Culinary and Herbal Uses of Rosemary

My wife uses Rosemary (Rosmarinus officinalis) as a spice when cooking.  She uses it in fruit and green salads, marinades, sauces, pork and beef roasts, and many vegetables.  A friend of ours grows it and my wife takes the fresh rosemary and grinds it up for use.  It adds a good flavor to a lot of dishes.

It is also used for its fragrance in soaps and other cosmetics.  In the past, rosemary was used medicinally to improve memory, relieve muscle pain and spasm, stimulate hair growth, and support the circulatory and nervous systems. It is also believed to increase menstrual flow, act as an abortifacient (causing miscarriage), increase urine flow, and treat indigestion.

According to the University of Maryland Medical Center, almost none of these uses have been studied scientifically in humans.  However, one study in humans found that long-term daily intake of rosemary prevents thrombosis.


The needle like leaves ready for grinding as a spice.

Grinding up rosemary

















The following information on the medical uses of rosemary is from the University of Maryland Medical Center.

In the lab, rosemary has been shown to have antioxidant properties.  Antioxidants can neutralize harmful particles in the body known as free radicals, which damage cell membranes, tamper with DNA, and even cause cell death. Also in the lab, rosemary oil appears to have antimicrobial properties (killing some bacteria and fungi in test tubes).  It isn’t known whether rosemary would have the same effect in humans.


Rosemary leaf is used in Europe for indigestion (dyspepsia) and is approved by the German Commission E, which examines the safety and efficacy of herbs.

Muscle and Joint Pain

Applied topically (to the skin), rosemary oil is sometimes used to treat muscle pain and arthritis and to improve circulation.  It is approved by the German Commission E for this purpose. However, there is no scientific evidence that it works.


Historically, rosemary has been used to stimulate hair growth.  Rosemary was used in one study of 84 people with alopecia areata (a disease in which hair falls out, generally in patches).  Those who massaged their scalps with rosemary and other essential oils (including lavender, thyme, and cedarwood) every day for 7 months experienced significant hair regrowth compared to those who massaged their scalps without the essential oils.  But the study was not well designed, and it is impossible to say whether rosemary caused the hair growth.

Neutralize Foodborne Pathogens

Several studies show that rosemary inhibits foodborne pathogens like Listeria monocytogenes, B. cereus, and S. aureus.

Improve Memory or Concentration

Rosemary is often used in aromatherapy to increase concentration and memory, and to relieve stress. One study suggests that rosemary, combined with other pleasant smelling oils, may lower cortisol levels and help reduce anxiety. Another study found that the use of lavender and rosemary essential oil sachets reduced test-taking stress in graduate nursing students.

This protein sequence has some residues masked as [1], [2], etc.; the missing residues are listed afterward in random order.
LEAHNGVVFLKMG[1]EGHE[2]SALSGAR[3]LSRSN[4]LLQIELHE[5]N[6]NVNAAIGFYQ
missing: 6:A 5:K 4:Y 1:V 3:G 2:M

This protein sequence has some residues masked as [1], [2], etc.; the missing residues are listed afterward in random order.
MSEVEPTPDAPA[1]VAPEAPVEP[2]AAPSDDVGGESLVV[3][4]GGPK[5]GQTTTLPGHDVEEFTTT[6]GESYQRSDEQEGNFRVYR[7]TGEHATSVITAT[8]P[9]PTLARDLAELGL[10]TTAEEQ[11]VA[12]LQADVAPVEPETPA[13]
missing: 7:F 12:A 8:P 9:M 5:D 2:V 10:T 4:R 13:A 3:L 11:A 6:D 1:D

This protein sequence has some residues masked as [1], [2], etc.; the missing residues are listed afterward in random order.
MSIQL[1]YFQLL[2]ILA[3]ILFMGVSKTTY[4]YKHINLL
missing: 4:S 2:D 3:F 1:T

How to Take It:


Because rosemary has not been studied in children, it is not recommended for medicinal use in those under age 18.  It is safe to eat as a spice in food, however.


Rosemary can be used as a tea made from the dry herb, a tincture, fluid extract, decoction for a bath, or as an essential oil mixed with other oils for topical use.  Speak to your health care provider to find the right dose for your condition. Total daily intake should not exceed 4 – 6 grams of the dried herb.  Do not take rosemary oil orally.


The use of herbs is a time honored approach to strengthening the body and treating disease. Herbs, however, can trigger side effects and interact with other herbs, supplements, or medications.  For these reasons, you should take herbs with care, under the supervision of a health care provider.

Rosemary is generally considered safe when taken in recommended doses.  However, there have been occasional reports of allergic reactions.  Large quantities of rosemary leaves, because of their volatile oil content, can cause serious side effects, including vomiting, spasms, coma and, in some cases, pulmonary edema (fluid in the lungs).

Because higher doses of rosemary may cause miscarriage, pregnant and nursing women should not take rosemary as a supplement.  It is safe to eat as a spice in food, however.

People with high blood pressure, ulcers, Crohn’s disease, or ulcerative colitis should not take rosemary.

Rosemary oil can be toxic if ingested and should never be taken orally.

Possible Interactions:

Antiplatelet and anticoagulant drugs (blood thinners) — Rosemary may affect the blood’s ability to clot. It could interfere with any blood thinning drugs you are taking, including:

  • Warfarin (Coumadin)
  • Clopidogrel (Plavix)
  • Aspirin

ACE inhibitors — Rosemary may interfere with the action of ACE inhibitors taken for high blood pressure.

  • Captpril (Capoten)
  • Elaropril (Vasotec)
  • Lisinopril (Zestril)
  • Fosinopril (Monopril)

Diuretics (water pills) — Because rosemary can act as a diuretic, it can increase the effects of these drugs. That can raise your risk of dehydration.

  • Furosemide (Lasix)
  • Hydrocholorothiazide

Lithium — Because of its diuretic effects, rosemary might cause the body to lose too much water and the amount of lithium in the body to build up to toxic levels.

Diabetes — Rosemary may alter blood sugar levels and could interfere with any drugs taken to control diabetes.

As I said, the above information is from the University of Maryland’s Medical Center.  Take it for what is worth and use it wisely.  We use it all the time in cooking, but have not used it medically.


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